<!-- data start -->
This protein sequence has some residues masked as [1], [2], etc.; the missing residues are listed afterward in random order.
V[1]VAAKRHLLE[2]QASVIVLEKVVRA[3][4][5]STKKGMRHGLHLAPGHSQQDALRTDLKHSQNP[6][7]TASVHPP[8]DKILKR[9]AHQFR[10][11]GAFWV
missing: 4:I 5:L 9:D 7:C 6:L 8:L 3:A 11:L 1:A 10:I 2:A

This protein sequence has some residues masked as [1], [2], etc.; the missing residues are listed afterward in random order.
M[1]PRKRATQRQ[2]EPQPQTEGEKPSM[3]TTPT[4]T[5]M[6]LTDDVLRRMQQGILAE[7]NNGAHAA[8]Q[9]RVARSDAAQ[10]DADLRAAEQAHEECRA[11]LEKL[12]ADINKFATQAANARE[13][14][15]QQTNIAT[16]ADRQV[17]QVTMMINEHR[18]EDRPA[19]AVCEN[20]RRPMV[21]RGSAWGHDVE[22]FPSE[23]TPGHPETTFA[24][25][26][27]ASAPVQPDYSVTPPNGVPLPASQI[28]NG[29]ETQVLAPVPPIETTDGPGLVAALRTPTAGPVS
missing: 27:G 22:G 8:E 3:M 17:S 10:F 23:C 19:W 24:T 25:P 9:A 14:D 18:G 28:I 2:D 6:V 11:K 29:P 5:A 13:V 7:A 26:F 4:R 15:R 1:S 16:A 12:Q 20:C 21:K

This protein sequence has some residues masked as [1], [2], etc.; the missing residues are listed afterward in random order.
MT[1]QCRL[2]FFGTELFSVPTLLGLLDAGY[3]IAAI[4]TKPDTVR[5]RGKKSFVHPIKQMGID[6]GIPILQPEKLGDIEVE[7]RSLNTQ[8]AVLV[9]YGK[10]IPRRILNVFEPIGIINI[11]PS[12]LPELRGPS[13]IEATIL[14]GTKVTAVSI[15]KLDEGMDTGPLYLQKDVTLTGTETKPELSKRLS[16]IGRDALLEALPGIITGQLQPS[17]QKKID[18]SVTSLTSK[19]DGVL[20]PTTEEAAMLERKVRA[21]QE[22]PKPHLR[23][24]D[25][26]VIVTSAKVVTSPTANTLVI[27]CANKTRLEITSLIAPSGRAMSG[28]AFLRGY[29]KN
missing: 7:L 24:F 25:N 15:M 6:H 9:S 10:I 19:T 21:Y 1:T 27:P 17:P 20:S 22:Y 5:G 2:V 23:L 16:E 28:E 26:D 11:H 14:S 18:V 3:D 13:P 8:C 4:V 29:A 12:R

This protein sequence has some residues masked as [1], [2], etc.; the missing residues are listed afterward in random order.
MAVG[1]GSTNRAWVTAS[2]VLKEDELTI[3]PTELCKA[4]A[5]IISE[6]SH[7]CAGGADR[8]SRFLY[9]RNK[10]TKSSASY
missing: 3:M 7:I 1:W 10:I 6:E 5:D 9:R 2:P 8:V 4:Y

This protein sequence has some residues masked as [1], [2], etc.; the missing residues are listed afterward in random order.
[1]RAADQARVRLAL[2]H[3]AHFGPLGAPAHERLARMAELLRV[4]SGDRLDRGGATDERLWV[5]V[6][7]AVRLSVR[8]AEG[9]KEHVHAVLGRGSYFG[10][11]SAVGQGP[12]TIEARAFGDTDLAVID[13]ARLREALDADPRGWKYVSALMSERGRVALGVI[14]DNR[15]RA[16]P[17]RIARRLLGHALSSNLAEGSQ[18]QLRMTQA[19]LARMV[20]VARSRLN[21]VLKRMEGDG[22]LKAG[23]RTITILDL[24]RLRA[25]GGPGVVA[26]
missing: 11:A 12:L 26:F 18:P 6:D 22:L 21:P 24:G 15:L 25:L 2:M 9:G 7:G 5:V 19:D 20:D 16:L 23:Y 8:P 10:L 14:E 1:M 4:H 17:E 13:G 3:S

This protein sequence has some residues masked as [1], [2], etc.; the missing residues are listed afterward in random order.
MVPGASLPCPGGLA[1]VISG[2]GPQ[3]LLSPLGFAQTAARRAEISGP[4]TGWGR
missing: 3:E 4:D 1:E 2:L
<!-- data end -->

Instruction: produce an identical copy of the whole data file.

This protein sequence has some residues masked as [1], [2], etc.; the missing residues are listed afterward in random order.
V[1]VAAKRHLLE[2]QASVIVLEKVVRA[3][4][5]STKKGMRHGLHLAPGHSQQDALRTDLKHSQNP[6][7]TASVHPP[8]DKILKR[9]AHQFR[10][11]GAFWV
missing: 4:I 5:L 9:D 7:C 6:L 8:L 3:A 11:L 1:A 10:I 2:A

This protein sequence has some residues masked as [1], [2], etc.; the missing residues are listed afterward in random order.
M[1]PRKRATQRQ[2]EPQPQTEGEKPSM[3]TTPT[4]T[5]M[6]LTDDVLRRMQQGILAE[7]NNGAHAA[8]Q[9]RVARSDAAQ[10]DADLRAAEQAHEECRA[11]LEKL[12]ADINKFATQAANARE[13][14][15]QQTNIAT[16]ADRQV[17]QVTMMINEHR[18]EDRPA[19]AVCEN[20]RRPMV[21]RGSAWGHDVE[22]FPSE[23]TPGHPETTFA[24][25][26][27]ASAPVQPDYSVTPPNGVPLPASQI[28]NG[29]ETQVLAPVPPIETTDGPGLVAALRTPTAGPVS
missing: 27:G 22:G 8:E 3:M 17:S 10:F 23:C 19:W 24:T 25:P 9:A 14:D 18:G 28:I 2:D 6:V 11:K 29:P 5:A 13:V 7:A 26:F 4:R 15:R 1:S 16:A 12:Q 20:C 21:K

This protein sequence has some residues masked as [1], [2], etc.; the missing residues are listed afterward in random order.
MT[1]QCRL[2]FFGTELFSVPTLLGLLDAGY[3]IAAI[4]TKPDTVR[5]RGKKSFVHPIKQMGID[6]GIPILQPEKLGDIEVE[7]RSLNTQ[8]AVLV[9]YGK[10]IPRRILNVFEPIGIINI[11]PS[12]LPELRGPS[13]IEATIL[14]GTKVTAVSI[15]KLDEGMDTGPLYLQKDVTLTGTETKPELSKRLS[16]IGRDALLEALPGIITGQLQPS[17]QKKID[18]SVTSLTSK[19]DGVL[20]PTTEEAAMLERKVRA[21]QE[22]PKPHLR[23][24]D[25][26]VIVTSAKVVTSPTANTLVI[27]CANKTRLEITSLIAPSGRAMSG[28]AFLRGY[29]KN
missing: 7:L 24:F 25:N 15:M 6:H 9:S 10:I 19:T 21:Y 1:T 27:P 17:P 20:S 22:Y 5:G 2:V 23:L 16:E 28:E 26:D 11:H 14:S 18:V 3:D 13:P 8:C 4:V 29:A 12:R

This protein sequence has some residues masked as [1], [2], etc.; the missing residues are listed afterward in random order.
MAVG[1]GSTNRAWVTAS[2]VLKEDELTI[3]PTELCKA[4]A[5]IISE[6]SH[7]CAGGADR[8]SRFLY[9]RNK[10]TKSSASY
missing: 3:M 7:I 1:W 10:I 6:E 5:D 9:R 2:P 8:V 4:Y

This protein sequence has some residues masked as [1], [2], etc.; the missing residues are listed afterward in random order.
[1]RAADQARVRLAL[2]H[3]AHFGPLGAPAHERLARMAELLRV[4]SGDRLDRGGATDERLWV[5]V[6][7]AVRLSVR[8]AEG[9]KEHVHAVLGRGSYFG[10][11]SAVGQGP[12]TIEARAFGDTDLAVID[13]ARLREALDADPRGWKYVSALMSERGRVALGVI[14]DNR[15]RA[16]P[17]RIARRLLGHALSSNLAEGSQ[18]QLRMTQA[19]LARMV[20]VARSRLN[21]VLKRMEGDG[22]LKAG[23]RTITILDL[24]RLRA[25]GGPGVVA[26]
missing: 11:A 12:L 26:F 18:P 6:D 22:L 21:P 24:G 15:L 25:L 2:M 9:G 7:G 5:V 19:D 20:D 16:L 23:Y 8:P 10:L 14:E 1:M 4:H 17:E 13:G 3:S

This protein sequence has some residues masked as [1], [2], etc.; the missing residues are listed afterward in random order.
MVPGASLPCPGGLA[1]VISG[2]GPQ[3]LLSPLGFAQTAARRAEISGP[4]TGWGR
missing: 3:E 4:D 1:E 2:L